Time to unshackle Connecticut’s economy
Connecticut seems to be dazed and confused. Democrats on Sept. 27 pushed for yet another state of emergency, through February 2022, despite us having one of the best vaccination and transmission rates in the country. As the economy, our schools and our personal lives struggle to achieve a new normal, legislative Democrats applied a psychological grip on our collective psyche by delegating broad executive authority to Gov. Ned Lamont for a sixth time. They missed an opportunity to follow other New England states and cancel a gubernatorial blank check, restrict the governor’s broad powers, and demonstrate that Connecticut is trending back to normal while the collateral damage of COVID continues to roll in like a thick fog.
Global and national trends like rising inflation and supply chain shortages, coupled with Connecticut’s economic malaise, are increasingly apparent all around us. In my own business those different spheres are colliding in ways that I have never seen before — staffing shortages, higher labor costs, product shortages, increased operating expenses, ever-changing state government mandates … all significant issues that keep many of us up at night.
There are currently 71,000 job openings in the state, but an estimated 90,000 people are still waiting on the sidelines before they return to the job market, according to Gov. Lamont’s own recent remarks. Extending mandates and gubernatorial emergency powers puts Connecticut at odds with what is going on around us.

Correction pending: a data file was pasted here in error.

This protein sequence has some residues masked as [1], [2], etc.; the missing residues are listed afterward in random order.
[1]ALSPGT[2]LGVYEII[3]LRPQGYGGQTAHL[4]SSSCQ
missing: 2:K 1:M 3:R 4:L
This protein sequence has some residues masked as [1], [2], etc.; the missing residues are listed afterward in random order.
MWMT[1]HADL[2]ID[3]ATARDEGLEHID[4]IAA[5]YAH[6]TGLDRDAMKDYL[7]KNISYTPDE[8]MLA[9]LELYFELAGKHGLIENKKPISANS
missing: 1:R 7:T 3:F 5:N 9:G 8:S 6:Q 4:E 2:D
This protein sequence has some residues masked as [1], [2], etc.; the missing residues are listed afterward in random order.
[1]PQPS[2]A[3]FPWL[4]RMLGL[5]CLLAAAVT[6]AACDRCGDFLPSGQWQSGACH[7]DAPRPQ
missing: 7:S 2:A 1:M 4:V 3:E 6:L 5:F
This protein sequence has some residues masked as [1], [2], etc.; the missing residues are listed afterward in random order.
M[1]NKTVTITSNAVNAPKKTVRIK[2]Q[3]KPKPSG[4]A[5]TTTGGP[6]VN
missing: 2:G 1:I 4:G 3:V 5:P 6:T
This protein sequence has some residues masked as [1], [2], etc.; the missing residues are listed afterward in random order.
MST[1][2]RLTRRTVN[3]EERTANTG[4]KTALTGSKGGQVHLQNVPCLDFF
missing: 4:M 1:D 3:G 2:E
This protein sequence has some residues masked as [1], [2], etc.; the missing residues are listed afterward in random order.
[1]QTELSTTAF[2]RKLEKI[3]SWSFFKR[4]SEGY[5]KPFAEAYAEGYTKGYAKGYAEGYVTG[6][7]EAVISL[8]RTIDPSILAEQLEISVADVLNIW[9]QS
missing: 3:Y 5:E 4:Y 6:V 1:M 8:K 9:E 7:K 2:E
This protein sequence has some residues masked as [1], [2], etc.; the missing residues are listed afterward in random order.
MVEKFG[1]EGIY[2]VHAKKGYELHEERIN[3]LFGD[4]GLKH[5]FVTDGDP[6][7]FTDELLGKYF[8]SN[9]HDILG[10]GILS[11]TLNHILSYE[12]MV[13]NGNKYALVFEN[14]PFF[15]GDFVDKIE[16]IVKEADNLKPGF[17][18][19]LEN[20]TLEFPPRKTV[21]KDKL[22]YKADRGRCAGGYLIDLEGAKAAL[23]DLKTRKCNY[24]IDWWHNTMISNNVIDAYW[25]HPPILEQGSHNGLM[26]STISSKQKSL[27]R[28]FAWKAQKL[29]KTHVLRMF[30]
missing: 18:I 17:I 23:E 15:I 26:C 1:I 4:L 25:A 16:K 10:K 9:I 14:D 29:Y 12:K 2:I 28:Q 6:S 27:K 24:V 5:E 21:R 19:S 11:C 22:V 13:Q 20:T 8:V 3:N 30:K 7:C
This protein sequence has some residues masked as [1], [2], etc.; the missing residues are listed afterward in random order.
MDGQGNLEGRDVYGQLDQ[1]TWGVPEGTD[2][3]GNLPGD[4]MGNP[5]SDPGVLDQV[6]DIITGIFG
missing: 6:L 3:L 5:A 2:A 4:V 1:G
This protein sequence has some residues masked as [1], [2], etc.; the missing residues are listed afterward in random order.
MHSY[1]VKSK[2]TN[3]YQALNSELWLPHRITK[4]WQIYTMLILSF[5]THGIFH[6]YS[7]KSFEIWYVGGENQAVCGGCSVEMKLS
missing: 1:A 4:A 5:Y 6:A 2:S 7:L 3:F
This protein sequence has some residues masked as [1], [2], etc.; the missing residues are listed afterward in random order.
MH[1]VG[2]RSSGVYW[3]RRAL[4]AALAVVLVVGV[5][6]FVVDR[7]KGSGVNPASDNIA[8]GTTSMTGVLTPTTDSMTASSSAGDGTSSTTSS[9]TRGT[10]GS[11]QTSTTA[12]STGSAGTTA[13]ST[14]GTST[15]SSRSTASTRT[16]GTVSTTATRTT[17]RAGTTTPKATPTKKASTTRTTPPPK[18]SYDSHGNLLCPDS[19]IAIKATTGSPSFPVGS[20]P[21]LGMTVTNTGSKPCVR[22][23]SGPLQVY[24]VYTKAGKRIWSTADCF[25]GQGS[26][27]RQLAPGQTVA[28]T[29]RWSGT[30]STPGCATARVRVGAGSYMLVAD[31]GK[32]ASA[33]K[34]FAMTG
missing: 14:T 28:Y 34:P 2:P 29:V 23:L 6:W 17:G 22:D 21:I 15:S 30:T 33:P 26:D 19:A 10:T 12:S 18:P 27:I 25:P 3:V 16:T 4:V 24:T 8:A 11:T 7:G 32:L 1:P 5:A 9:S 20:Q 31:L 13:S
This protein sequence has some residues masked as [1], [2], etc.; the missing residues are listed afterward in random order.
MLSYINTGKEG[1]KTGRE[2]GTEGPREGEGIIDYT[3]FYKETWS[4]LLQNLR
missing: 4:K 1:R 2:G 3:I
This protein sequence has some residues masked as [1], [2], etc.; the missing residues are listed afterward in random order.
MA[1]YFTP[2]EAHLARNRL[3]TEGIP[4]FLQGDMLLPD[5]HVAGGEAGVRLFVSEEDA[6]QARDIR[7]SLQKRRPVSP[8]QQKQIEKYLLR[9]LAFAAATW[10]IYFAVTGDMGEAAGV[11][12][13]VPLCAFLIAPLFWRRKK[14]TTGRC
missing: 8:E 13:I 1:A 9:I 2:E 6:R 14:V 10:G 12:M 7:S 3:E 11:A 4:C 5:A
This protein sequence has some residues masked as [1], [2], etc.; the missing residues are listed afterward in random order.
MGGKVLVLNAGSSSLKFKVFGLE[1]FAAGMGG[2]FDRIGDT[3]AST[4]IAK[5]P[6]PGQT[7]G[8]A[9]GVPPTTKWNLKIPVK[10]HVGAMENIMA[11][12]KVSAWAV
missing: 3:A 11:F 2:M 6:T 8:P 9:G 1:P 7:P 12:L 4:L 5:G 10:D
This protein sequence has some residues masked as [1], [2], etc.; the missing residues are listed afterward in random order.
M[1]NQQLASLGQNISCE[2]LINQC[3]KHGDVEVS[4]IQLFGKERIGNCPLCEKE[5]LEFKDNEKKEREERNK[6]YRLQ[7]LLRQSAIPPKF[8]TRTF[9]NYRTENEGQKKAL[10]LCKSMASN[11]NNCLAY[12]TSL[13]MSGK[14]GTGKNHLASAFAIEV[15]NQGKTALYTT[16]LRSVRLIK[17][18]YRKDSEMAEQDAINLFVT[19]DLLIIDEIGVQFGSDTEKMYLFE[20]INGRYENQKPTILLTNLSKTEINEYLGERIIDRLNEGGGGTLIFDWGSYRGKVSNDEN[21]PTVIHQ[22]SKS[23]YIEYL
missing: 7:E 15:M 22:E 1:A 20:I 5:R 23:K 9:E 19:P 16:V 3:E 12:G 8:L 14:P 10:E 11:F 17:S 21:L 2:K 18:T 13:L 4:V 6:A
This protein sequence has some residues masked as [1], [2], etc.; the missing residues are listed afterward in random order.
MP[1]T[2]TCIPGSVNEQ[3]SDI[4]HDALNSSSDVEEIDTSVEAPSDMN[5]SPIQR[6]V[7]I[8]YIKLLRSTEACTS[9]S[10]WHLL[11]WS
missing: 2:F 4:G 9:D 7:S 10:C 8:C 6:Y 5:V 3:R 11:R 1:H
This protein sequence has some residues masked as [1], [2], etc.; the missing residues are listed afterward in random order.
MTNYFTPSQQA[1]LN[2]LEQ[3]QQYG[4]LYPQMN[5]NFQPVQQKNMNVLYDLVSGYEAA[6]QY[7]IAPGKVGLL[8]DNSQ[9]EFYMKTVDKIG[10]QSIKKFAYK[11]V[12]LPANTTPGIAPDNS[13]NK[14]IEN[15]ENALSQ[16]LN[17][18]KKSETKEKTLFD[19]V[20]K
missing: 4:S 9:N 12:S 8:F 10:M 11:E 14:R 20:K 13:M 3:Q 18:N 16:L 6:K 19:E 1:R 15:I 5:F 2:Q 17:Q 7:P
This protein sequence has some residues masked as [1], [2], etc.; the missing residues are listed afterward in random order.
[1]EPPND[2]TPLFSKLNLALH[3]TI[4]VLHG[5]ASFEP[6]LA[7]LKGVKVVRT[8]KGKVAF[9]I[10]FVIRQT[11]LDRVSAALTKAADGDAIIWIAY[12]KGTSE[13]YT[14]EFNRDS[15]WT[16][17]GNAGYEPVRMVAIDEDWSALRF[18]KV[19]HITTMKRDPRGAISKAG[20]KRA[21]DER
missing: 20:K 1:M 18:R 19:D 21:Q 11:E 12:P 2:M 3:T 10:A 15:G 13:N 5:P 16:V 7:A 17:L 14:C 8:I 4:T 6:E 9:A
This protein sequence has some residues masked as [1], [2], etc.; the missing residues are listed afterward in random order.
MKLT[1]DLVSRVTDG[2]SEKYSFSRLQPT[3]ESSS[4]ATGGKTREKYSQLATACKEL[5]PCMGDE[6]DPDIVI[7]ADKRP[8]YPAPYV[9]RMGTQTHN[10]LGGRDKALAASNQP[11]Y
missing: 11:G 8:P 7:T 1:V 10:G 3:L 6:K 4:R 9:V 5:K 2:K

As residents emerge from COVID, our businesses will begin paying back a federal unemployment loan of almost $1 billion, a hole created by the pandemic and government. It may be the last straw for so many, who have been struggling to keep their businesses alive.
My caucus led the conversation early on insisting that $400 million of COVID relief be used to shore up the Unemployment Trust Fund. Originally called a “dumb idea” by the governor, the state ultimately invested $155 million. This investment is the fourth-smallest contribution nationwide, while states like Ohio and Virginia contributed over $1 billion into their funds. We must do more, and with less than the $300 million left in federal funding to designate toward this purpose, this should have had the governor and Democratic Legislature’s unanimous support.
The state should also halt any efforts to pile on more mandates to our job creators, while they are already struggling to keep up with recently implemented programs like the paid family medical leave. Now might not be the time to roll out the retirement security program, which will be another pay cut for Connecticut workers and added bureaucracy for taxpayers.
Connecticut was recently awarded the dubious distinction of having the highest taxpayer burden in the nation at $62,500 per taxpayer. We have a lot of work to do navigating toward an affordable state. Let’s make it easier for the job creators to help us. We need more taxpayers, not taxes.